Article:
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Orton, Fitz, Marrone, Chan — What’s The Difference?

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When you don’t win a truly meaningful football game for a decade-and-a-half, it’s only natural that the losses start to resemble each other.

This, however, is ridiculous.
 
The most recent kick in the groin — Buffalo’s improbable, come-from-ahead 17-13 loss to Kansas City — managed to cause not one, but three disturbing flashbacks.

— The first, and most obvious, came on the Bills’ opening drive of the second half. Already leading 10-3, their longest extended possession of the afternoon had them ready to take a two-score lead that the Chiefs are not built to overcome when Bryce Brown somehow got stripped on his way to the goal line. The ball bounced into the end zone, where Scott Chandler somehow failed to keep it from escaping the end zone.
 
The particulars were a little different, but the double blunder conjured painful memories of last year’s Chiefs game, when the Bills led 10-3 and were moving inexorably toward a larger margin on their first drive of the second half. Until Kansas City cornerback Sean Smith grabbed Jeff Tuel’s panicky slant pass and went the length of the field to tie the game. Buffalo never scored again, and the Chiefs took that one 17-10.
 
— This time, the Bills clung to the lead for another full quarter. And then Leodis McKelvin happened.
 
You might recall Buffalo was a little more than two minutes from its first win in Foxborough since 2000 in the 2009 season opener. The Patriots kicked off after cutting Buffalo’s lead to five points. and all McKelvin — beginning his second season after the Bills made him the No. 11 overall pick in the 2008 draft, was not fumble.
 
After catching Steven Gostkowski’s kick in the end zone, McKelvin — beginning his second season after the Bills made him the No. 11 overall pick in the 2008 draft — could have taken a knee.
 
He did not. Still, after deciding to try for a splashy, game-sealing runback, all he really had to do was not fumble.
 
He fumbled.
 
Two plays later, the Patriots took the lead for the first and only time.
 
On Sunday, with Buffalo up by three points and having just forced Kansas City to go three-and-out, McKelvin — who seemed to have finally shaken the injuries and mistakes that marked much of his first six seasons — went back to field Dustin Colquitt’s punt. He could have called for a fair catch, just to be safe.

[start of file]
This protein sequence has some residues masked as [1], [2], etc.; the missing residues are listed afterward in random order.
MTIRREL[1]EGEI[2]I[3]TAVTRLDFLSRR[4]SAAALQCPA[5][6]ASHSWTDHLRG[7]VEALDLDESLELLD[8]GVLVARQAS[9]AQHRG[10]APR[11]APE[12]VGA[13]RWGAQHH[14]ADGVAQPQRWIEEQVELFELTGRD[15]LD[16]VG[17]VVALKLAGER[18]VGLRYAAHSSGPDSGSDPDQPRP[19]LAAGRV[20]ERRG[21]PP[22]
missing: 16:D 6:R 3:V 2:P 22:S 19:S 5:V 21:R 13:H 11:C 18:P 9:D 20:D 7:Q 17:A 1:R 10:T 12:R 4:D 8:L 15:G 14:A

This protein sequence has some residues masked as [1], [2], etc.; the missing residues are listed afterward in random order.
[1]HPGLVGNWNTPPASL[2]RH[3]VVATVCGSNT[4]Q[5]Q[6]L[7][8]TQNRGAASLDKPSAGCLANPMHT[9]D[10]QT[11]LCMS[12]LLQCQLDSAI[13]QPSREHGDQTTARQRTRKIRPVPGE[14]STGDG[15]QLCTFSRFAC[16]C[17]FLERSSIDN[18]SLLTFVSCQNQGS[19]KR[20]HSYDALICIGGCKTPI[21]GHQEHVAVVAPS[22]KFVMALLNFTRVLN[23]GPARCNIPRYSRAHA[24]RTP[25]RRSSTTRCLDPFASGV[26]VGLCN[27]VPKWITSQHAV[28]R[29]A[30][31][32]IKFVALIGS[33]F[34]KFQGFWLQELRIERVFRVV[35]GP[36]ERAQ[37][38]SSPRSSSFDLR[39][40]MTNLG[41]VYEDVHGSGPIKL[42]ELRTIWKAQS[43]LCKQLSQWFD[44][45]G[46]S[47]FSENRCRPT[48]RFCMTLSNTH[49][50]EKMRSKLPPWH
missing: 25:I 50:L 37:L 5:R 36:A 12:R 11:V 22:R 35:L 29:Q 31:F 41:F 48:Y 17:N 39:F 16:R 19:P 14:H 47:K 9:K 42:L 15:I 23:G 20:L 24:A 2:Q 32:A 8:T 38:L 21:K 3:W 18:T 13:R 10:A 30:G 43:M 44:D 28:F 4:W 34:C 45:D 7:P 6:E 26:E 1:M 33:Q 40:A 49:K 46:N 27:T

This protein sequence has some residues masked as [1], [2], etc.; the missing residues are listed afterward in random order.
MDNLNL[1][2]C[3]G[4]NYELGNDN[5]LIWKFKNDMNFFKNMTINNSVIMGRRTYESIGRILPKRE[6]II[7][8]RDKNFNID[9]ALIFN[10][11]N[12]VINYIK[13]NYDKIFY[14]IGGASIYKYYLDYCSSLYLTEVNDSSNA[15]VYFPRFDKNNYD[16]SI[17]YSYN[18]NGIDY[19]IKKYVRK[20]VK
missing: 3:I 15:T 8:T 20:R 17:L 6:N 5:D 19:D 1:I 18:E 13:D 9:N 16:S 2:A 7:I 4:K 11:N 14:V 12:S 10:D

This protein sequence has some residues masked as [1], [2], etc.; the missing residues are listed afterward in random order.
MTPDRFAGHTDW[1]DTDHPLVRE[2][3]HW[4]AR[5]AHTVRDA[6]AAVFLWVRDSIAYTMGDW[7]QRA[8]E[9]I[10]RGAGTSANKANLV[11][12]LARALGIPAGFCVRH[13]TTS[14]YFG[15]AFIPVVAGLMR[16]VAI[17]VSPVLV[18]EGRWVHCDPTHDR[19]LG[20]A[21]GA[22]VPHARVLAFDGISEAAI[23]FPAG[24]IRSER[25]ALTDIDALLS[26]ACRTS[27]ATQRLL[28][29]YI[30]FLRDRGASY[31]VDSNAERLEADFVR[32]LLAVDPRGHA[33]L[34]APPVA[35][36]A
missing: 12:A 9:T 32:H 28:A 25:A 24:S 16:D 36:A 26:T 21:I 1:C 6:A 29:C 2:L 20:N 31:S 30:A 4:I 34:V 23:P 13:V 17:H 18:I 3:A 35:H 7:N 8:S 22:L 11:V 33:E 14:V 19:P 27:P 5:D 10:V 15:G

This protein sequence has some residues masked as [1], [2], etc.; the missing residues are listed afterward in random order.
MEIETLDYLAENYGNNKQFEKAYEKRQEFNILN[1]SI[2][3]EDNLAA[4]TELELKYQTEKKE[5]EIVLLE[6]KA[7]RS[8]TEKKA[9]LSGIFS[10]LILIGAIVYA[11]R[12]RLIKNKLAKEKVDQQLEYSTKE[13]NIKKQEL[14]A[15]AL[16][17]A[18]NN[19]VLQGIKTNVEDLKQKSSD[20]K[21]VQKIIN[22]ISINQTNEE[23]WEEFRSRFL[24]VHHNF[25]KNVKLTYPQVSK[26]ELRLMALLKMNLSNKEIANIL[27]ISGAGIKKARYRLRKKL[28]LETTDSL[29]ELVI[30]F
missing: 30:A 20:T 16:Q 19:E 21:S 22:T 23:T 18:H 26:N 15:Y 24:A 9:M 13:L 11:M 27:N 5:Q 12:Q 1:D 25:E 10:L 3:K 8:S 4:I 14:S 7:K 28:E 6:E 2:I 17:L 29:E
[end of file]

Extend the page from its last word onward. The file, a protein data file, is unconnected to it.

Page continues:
He did not. Still, after deciding to try for a splashy, game-sealing runback, all he really had to do was not fumble.
 
He fumbled.
 
Three plays later, the Chiefs took the lead for the first and only time.
 
(Note: Providing Brown, McKelvin and every other member of the Bills who has occasion to touch the football with this photograph of Chris Hogan scoring the only Buffalo touchdown WITH BOTH ARMS WRAPPED AROUND THE BALL would be a pretty solid idea.)

— As if the above were not traumatizing enough, the Bills got close enough for one more shot, thanks to McKelvin holding on to the Chiefs’ next punt, then returning it 23 yards.
 
To be precise, it was four more shots from the 15-yard line. With a chance to pull off his third late comeback win in five starts, Buffalo’s well-traveled veteran quarterback short-armed Watkins at the goal line twice and sailing a pair of passes intended for Hogan in the end zone sandwiched between.
 
Much like when another well-traveled veteran Bills quarterback brought them to the brink of an unlikely comeback on the road against New England in 2012, only to misfire on the game’s decisive throw.
 
That game would turn out to be Ryan Fitzpatrick’s last 300-yard passing performance with Buffalo. Orton’s inaccuracy — especially in a situation where you would expect a seasoned quarterback to hit at least once in four tries, and on a day when the defense did more than enough to win the game — is the biggest flaw making it hard to imagine him as anything but a placeholder at the position.
 
Speaking of guys with destabilizing job security, Doug Marrone did not help his cause to get a third season from the Bills’ new owners with a series of fourth-down and game-management decisions that triggered unpleasant memories of Chan Gailey and every failed coach to cycle through Buffalo over the last 15 years.
 
So the Bills are 5-4 heading into Thursday night’s game at Miami for what amounts to a playoff eliminator for the loser. Whatever the outcome, a brutal December schedule looms. And the cycle of changing forgettable coaches every few years and swapping out non-descript quarterbacks even more frequently, a rotation underway since Jim Kelly retired after the 1996 season and Marv Levy followed a year later, continues unabated.